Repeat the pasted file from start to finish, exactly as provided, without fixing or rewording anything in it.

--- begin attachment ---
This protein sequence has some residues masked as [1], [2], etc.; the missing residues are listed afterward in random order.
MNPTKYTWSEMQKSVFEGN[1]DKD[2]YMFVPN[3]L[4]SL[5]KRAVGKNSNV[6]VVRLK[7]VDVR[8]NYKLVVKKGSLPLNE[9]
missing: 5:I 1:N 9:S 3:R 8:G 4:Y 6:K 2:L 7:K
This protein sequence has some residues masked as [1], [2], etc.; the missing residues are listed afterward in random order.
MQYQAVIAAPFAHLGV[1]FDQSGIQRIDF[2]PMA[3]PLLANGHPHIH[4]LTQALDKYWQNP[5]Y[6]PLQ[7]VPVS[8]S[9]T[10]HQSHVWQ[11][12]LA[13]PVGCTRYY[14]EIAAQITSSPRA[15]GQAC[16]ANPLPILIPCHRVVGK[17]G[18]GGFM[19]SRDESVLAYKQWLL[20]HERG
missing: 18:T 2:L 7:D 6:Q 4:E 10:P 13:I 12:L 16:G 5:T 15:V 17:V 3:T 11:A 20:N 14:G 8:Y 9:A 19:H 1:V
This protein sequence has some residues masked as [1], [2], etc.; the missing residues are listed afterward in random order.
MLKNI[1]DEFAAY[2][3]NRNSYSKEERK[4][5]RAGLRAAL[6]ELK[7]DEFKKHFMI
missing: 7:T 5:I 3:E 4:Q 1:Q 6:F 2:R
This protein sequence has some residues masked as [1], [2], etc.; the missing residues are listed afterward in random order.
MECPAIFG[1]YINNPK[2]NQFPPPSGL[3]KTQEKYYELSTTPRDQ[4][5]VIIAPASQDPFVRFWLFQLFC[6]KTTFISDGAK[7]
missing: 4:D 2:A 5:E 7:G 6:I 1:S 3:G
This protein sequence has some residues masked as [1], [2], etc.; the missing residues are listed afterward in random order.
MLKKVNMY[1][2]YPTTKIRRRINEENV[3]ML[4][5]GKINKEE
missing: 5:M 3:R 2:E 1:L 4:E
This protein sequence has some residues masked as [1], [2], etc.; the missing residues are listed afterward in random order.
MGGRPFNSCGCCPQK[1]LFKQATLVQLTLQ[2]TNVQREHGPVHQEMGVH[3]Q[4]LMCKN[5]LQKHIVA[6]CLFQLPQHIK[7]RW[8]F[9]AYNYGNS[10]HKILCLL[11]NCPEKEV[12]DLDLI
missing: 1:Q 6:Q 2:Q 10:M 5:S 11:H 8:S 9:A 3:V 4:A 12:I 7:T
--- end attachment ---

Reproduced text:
This protein sequence has some residues masked as [1], [2], etc.; the missing residues are listed afterward in random order.
MNPTKYTWSEMQKSVFEGN[1]DKD[2]YMFVPN[3]L[4]SL[5]KRAVGKNSNV[6]VVRLK[7]VDVR[8]NYKLVVKKGSLPLNE[9]
missing: 5:I 1:N 9:S 3:R 8:G 4:Y 6:K 2:L 7:K
This protein sequence has some residues masked as [1], [2], etc.; the missing residues are listed afterward in random order.
MQYQAVIAAPFAHLGV[1]FDQSGIQRIDF[2]PMA[3]PLLANGHPHIH[4]LTQALDKYWQNP[5]Y[6]PLQ[7]VPVS[8]S[9]T[10]HQSHVWQ[11][12]LA[13]PVGCTRYY[14]EIAAQITSSPRA[15]GQAC[16]ANPLPILIPCHRVVGK[17]G[18]GGFM[19]SRDESVLAYKQWLL[20]HERG
missing: 18:T 2:L 7:D 6:Q 4:E 10:P 13:I 12:L 16:G 5:T 15:V 17:V 3:T 11:A 20:N 14:G 8:Y 9:A 19:H 1:V
This protein sequence has some residues masked as [1], [2], etc.; the missing residues are listed afterward in random order.
MLKNI[1]DEFAAY[2][3]NRNSYSKEERK[4][5]RAGLRAAL[6]ELK[7]DEFKKHFMI
missing: 7:T 5:I 3:E 4:Q 1:Q 6:F 2:R
This protein sequence has some residues masked as [1], [2], etc.; the missing residues are listed afterward in random order.
MECPAIFG[1]YINNPK[2]NQFPPPSGL[3]KTQEKYYELSTTPRDQ[4][5]VIIAPASQDPFVRFWLFQLFC[6]KTTFISDGAK[7]
missing: 4:D 2:A 5:E 7:G 6:I 1:S 3:G
This protein sequence has some residues masked as [1], [2], etc.; the missing residues are listed afterward in random order.
MLKKVNMY[1][2]YPTTKIRRRINEENV[3]ML[4][5]GKINKEE
missing: 5:M 3:R 2:E 1:L 4:E
This protein sequence has some residues masked as [1], [2], etc.; the missing residues are listed afterward in random order.
MGGRPFNSCGCCPQK[1]LFKQATLVQLTLQ[2]TNVQREHGPVHQEMGVH[3]Q[4]LMCKN[5]LQKHIVA[6]CLFQLPQHIK[7]RW[8]F[9]AYNYGNS[10]HKILCLL[11]NCPEKEV[12]DLDLI
missing: 1:Q 6:Q 2:Q 10:M 5:S 11:H 8:S 9:A 3:V 4:A 12:I 7:T